Kale, mustard greens, broccoli, and Chinese cabbage are just a few of the options—all packed with calcium, magnesium, iron, potassium, zinc, and vitamins A, C, E, and K.
Berries are cancer-fighting, apples provide fiber, oranges and mangos offer vitamin C, and so on. And while advertisements abound for supplements promising to deliver the nutritional benefits of fruits and vegetables in pill or powder form, research suggests that it’s just not the same. In addition to being delicious and satisfying, whole grains are rich in phytochemicals and antioxidants, which help to protect against coronary heart disease, certain cancers, and diabetes. Healthy carbs are digested slowly, helping you feel full longer and keeping blood sugar and insulin levels stable.
Protein in food is broken down into the 20 amino acids that are the body’s basic building blocks for growth and energy, and essential for maintaining cells, tissues, and organs. When you are having meat, chicken, or turkey, buy meat that is free of hormones and antibiotics. It is an essential building block for lifelong bone health in both men and women, as well as many other important functions.
Take a vitamin D and calcium supplement if you don’t get enough of these nutrients from your diet.


Try turnip greens, mustard greens, collard greens, kale, romaine lettuce, celery, broccoli, fennel, cabbage, summer squash, green beans, Brussels sprouts, asparagus, and crimini mushrooms.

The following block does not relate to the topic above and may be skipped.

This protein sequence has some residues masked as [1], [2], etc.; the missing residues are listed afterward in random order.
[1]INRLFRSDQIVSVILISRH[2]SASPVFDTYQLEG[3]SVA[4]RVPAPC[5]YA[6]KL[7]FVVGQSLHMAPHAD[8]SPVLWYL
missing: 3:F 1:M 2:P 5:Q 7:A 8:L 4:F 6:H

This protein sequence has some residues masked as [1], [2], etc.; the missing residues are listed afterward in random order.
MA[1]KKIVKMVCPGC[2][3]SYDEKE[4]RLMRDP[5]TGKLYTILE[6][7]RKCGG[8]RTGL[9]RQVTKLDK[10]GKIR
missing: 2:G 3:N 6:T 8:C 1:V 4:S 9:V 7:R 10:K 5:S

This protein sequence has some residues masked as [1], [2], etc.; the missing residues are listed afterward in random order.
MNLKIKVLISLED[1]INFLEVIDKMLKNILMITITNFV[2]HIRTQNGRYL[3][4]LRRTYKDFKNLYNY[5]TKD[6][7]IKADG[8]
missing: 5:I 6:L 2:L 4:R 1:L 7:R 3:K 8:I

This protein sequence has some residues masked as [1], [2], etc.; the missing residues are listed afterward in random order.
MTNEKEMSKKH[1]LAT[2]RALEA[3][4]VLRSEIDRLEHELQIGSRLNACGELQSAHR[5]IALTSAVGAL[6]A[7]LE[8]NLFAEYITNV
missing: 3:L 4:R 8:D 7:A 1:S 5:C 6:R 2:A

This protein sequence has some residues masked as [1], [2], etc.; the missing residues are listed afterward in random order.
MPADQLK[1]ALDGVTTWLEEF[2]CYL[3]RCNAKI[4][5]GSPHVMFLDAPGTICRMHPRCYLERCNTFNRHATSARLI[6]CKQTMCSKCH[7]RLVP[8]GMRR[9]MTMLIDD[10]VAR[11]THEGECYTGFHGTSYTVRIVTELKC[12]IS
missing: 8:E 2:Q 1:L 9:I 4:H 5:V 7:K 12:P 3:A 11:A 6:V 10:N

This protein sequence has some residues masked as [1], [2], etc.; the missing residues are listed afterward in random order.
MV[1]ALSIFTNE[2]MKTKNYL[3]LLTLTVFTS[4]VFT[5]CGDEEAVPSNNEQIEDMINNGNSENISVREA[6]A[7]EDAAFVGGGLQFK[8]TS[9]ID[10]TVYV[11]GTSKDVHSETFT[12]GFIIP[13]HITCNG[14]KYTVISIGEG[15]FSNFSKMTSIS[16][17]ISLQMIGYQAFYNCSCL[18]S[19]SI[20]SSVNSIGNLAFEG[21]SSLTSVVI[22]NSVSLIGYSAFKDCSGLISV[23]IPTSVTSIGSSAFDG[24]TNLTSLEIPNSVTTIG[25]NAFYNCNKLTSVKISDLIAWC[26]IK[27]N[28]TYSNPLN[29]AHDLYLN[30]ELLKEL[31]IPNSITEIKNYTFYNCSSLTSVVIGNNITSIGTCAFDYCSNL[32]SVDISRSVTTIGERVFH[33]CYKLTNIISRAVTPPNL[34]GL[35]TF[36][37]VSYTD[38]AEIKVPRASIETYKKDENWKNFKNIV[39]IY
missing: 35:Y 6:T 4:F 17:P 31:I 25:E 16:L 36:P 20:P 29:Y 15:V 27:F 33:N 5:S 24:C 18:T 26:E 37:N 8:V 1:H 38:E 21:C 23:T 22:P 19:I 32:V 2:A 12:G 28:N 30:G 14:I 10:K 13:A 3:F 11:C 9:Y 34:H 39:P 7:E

Unfortunately, reducing the amount of candy, cakes, and desserts we eat is only part of the solution.
You can expand your range of healthy food choices and learn how to plan ahead to create and maintain a tasty, healthy diet. Make small steps, like adding a salad (full of different color vegetables) to your diet once a day or switching from butter to olive oil when cooking. At home, use smaller plates, think about serving sizes in realistic terms, and start small. A lack of protein in our diet can slow growth, reduce muscle mass, lower immunity, and weaken the heart and respiratory system. Eating bacon for breakfast once a week, for example, could be considered moderation if you follow it with a healthy lunch and dinner–but not if you follow it with a box of donuts and a sausage pizza. Protein is particularly important for children, whose bodies are growing and changing daily. Large amounts of added sugar can be hidden in foods such as bread, canned soups and vegetables, pasta sauce, margarine, instant mashed potatoes, frozen dinners, fast food, soy sauce, and ketchup. The goal of healthy eating is to develop a diet that you can maintain for life, not just a few weeks or months, or until you’ve hit your ideal weight.
Visual cues can help with portion sizes–your serving of meat, fish, or chicken should be the size of a deck of cards, a slice of bread should be the size of a CD case, and half a cup of mashed potato, rice, or pasta is about the size of a traditional light bulb. Despite what certain fad diets would have you believe, we all need a balance of carbohydrates, protein, fat, fiber, vitamins, and minerals to sustain a healthy body.